A Fresno jury Thursday rejected a family's demand for $200 million in damages from Ford Motor Co., ruling the automaker was not liable for a head-on collision that nearly killed a young mother and her two children.
At issue in the Fresno County Superior Court civil trial was Ford's steering and braking system -- called the Hydro Boost system -- that was installed in a 2002 F-250 four-wheel-drive diesel pickup.
On June 22, 2011, the truck collided with Brittany Gilchrist's Nissan Sentra on Highway 41 in Madera County near the North Fork turnoff.
A badly injured Gilchrist, daughters Cambria, then 4, and Shaelin, then 1 month,were trapped inside the burning wreckage before rescuers smashed the car's windows and pulled them to safety.
The family later sued Ford for negligence and product liability.
In gas vehicles, the power steering system is separate from the braking system. But in Ford's Hydro Boost system in diesel trucks, the braking and steering systems are interconnected and share hydraulic fluid.
During a five-week trial, the family's attorneys, Richard Watters and Doug Gordon, contended that Ford was negligent in the design of the Hydro Boost system because when a driver hits the brakes hard, it robs fluid from the steering system, making it nearly inoperable.
Ford employees and outside experts notified the automaker of potential problems with the Hydro Boost system, but company executives ignored them and never recalled the truck, Watters said Tuesday in closing arguments.
But after two days of deliberations, the jury of seven women and five men voted that Ford's design of the Hydro Boost system did not cause substantial harm to the Gilchrist family. Although jurors said Ford was negligent for not recalling the F-250 diesel truck, the automaker's negligence did not cause the collision.
Jurors left without commenting, but Gordon said a juror told him that the panel majority sided with Ford's version of the collision because the right front tire of the truck didn't leave a lengthy skid mark.
The left front tire left a long skid mark after it had a blowout right before the collision, Gordon said. But the right tire left only a skid mark on the painted center line, he said.
Apparently, jurors believed Ford's account of the collision -- that the driver of the diesel pickup, Michael Pritchett, steered left into oncoming traffic before hitting the brakes a moment before colliding with Gilchrist's car.
"Evidently, they didn't believe our version, that the truck has anti-lock brakes, so the right wheel kept turning and didn't leave a skid mark," Gordon said.
Gilchrist cried when the verdict was announced in Judge Mark Snauffer's courtroom. Outside court, she said, "Justice wasn't done."
Gilchrist said it was her intent to warn the public "so others wouldn't get hurt or killed."
"We tried to make it known, but big companies always win out," said Gilchrist, who suffered nine broken bones and a head injury in the collision. Her daughter Cambria also had several injuries, including damage to her pancreas.
Watters said he respected the jury's verdict. "We showed them our evidence and made our arguments," he said.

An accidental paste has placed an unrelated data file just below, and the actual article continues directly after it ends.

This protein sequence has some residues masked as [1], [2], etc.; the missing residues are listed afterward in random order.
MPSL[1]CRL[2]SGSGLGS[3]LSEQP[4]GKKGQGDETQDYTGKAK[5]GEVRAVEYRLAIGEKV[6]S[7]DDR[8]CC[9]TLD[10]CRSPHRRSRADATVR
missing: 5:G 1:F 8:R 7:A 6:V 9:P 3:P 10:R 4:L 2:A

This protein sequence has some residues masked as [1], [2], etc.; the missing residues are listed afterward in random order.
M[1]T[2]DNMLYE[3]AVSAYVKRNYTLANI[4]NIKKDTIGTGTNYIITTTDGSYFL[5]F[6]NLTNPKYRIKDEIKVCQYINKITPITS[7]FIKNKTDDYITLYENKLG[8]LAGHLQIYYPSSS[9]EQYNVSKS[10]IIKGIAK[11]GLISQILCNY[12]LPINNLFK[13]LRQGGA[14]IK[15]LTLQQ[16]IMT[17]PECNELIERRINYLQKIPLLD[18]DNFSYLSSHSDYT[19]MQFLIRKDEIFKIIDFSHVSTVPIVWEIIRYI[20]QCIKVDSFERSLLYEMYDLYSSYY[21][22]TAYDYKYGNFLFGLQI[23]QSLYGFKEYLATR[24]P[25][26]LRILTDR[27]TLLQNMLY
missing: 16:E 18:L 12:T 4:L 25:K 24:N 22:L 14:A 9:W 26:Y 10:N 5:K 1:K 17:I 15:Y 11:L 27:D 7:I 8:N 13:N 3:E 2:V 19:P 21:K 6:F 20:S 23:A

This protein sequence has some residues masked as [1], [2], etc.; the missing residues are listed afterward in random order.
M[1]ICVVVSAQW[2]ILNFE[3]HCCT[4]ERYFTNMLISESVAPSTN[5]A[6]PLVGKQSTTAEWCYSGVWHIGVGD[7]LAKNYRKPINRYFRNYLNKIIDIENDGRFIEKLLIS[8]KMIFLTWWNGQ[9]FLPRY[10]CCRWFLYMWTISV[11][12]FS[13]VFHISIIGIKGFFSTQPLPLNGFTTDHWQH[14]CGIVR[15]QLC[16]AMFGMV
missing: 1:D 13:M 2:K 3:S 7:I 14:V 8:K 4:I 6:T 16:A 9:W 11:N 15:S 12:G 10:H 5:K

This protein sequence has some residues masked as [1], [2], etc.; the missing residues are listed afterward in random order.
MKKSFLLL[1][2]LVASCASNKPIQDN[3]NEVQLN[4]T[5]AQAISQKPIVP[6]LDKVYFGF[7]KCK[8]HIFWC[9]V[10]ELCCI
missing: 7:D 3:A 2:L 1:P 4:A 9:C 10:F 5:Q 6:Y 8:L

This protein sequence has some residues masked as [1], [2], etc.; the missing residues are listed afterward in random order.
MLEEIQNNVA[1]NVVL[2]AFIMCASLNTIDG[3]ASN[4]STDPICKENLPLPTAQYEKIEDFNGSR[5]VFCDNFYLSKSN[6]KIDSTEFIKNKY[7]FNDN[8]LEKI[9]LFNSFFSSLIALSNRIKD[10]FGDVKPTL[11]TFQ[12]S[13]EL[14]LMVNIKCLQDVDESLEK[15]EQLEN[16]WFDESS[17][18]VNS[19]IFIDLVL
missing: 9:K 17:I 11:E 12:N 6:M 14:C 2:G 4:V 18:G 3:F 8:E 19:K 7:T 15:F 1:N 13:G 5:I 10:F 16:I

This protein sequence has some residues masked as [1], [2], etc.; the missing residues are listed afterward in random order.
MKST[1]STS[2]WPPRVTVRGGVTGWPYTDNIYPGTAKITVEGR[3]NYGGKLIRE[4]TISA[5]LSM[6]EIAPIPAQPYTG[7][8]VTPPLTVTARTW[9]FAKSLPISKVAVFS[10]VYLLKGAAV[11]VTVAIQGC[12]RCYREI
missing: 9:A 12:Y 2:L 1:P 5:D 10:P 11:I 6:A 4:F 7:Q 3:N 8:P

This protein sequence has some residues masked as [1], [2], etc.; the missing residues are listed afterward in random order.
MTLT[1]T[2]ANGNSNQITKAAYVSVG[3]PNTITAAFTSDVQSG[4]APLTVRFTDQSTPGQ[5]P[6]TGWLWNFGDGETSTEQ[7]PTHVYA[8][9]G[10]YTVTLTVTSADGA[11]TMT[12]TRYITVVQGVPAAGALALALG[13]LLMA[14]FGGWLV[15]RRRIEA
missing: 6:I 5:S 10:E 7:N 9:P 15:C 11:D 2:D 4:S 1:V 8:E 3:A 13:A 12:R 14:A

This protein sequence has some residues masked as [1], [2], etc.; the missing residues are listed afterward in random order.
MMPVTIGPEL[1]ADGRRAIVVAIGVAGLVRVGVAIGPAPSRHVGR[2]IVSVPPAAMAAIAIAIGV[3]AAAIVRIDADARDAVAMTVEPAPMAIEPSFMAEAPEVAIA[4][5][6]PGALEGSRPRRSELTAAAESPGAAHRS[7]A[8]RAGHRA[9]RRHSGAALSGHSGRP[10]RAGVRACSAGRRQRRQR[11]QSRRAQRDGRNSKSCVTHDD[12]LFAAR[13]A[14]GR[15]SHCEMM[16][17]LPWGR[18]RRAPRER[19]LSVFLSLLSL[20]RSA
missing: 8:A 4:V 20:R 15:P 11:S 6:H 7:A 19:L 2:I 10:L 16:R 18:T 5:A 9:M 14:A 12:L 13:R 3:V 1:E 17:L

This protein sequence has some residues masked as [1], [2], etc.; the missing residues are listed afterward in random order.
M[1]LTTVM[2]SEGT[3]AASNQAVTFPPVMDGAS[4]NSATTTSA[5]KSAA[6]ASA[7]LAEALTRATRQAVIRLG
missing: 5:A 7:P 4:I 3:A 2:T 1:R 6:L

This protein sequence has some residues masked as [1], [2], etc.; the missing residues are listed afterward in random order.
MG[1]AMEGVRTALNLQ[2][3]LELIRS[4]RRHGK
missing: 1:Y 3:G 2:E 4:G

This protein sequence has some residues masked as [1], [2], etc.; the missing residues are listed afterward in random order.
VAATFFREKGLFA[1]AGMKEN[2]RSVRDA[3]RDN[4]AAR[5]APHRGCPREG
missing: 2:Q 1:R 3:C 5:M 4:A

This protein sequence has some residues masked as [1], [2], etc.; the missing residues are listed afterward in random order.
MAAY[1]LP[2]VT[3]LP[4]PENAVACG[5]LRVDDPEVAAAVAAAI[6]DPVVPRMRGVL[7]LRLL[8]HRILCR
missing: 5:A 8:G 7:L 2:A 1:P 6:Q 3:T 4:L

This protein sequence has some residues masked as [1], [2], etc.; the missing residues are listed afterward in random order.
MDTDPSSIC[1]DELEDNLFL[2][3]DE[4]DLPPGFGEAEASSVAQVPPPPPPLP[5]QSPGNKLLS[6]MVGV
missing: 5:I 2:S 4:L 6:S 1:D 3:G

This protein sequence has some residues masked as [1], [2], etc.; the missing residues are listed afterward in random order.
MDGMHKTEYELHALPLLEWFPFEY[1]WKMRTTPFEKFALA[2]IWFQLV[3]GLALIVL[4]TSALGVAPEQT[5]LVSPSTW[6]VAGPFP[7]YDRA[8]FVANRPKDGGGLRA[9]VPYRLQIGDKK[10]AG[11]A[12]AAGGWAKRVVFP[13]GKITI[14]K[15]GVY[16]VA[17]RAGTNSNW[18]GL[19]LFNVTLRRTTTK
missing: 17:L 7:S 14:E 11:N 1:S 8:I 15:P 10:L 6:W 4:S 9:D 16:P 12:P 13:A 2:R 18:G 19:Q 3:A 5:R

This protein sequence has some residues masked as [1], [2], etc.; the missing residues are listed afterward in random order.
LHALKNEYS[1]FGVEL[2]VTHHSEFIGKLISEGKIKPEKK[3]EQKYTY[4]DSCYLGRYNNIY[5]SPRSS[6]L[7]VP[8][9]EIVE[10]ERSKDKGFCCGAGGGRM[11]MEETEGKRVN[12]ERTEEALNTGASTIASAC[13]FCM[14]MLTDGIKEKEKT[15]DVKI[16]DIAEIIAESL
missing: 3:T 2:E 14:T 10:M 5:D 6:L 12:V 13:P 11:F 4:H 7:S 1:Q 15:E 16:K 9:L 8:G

It was the fourth time Watters has sued an automaker and lost. Before Ford, he sued Chrysler, Volkswagen and General Motors, he said.
"They are very difficult to beat. They hire top-notched lawyers and have unlimited resources," Watters said.
Officials from Ford Motor Co. could not be reached to comment, but during the trial, Ford's attorney, Frank Kelly, of San Francisco, told jurors there was nothing wrong with the Hydro Boost system. When a driver hits the brakes, the power steering works -- though it may be slightly harder to turn, he said.
Kelly said the collision was caused by two key factors:
The truck's left front tire blew out, forcing the pickup to drift left across the center divider and into the path of Gilchrist's car.
And once the blowout happened, Pritchett turned his steering wheel left before hitting the brakes, Kelly said.
"The tire (with the blowout) was not a Ford tire," Kelly told the jury. It was a Big O tire with 10,000 miles on it, and "was not the right size or dimension," he said. Therefore, Ford is not responsible for the collision.
But Gordon said a vast majority of drivers would have turned away from oncoming traffic -- just like Pritchett testified in court. When the blowout happened, Pritchett testified he hit the brakes and tried to turn right, but couldn't because the steering wheel had locked up, Gordon said.
Watters had asked the jury to award the Gilchrist family more than $20 million for Brittany and Cambria's future medical bills; wages losses for Brittany, who was a registered nurse at Children's Hospital Central California but is now disabled; and for the family's pain and suffering.
Watters also asked jurors to make Ford Motor Co. pay as much as $200 million in punitive damages. He argued Ford knew of the Hydro Boost defect for more than 10 years prior to the collision but did nothing to fix it.
In the end, Ford, with total assets of more than $7 billion, doesn't have to pay the Gilchrist family a dime.
"It was a miracle we survived," a trembling Brittany Gilchrist said after the verdict. "But God is good and we are alive."
The reporter can be reached at (559) 441-6434, firstname.lastname@example.org or @beecourts on Twitter.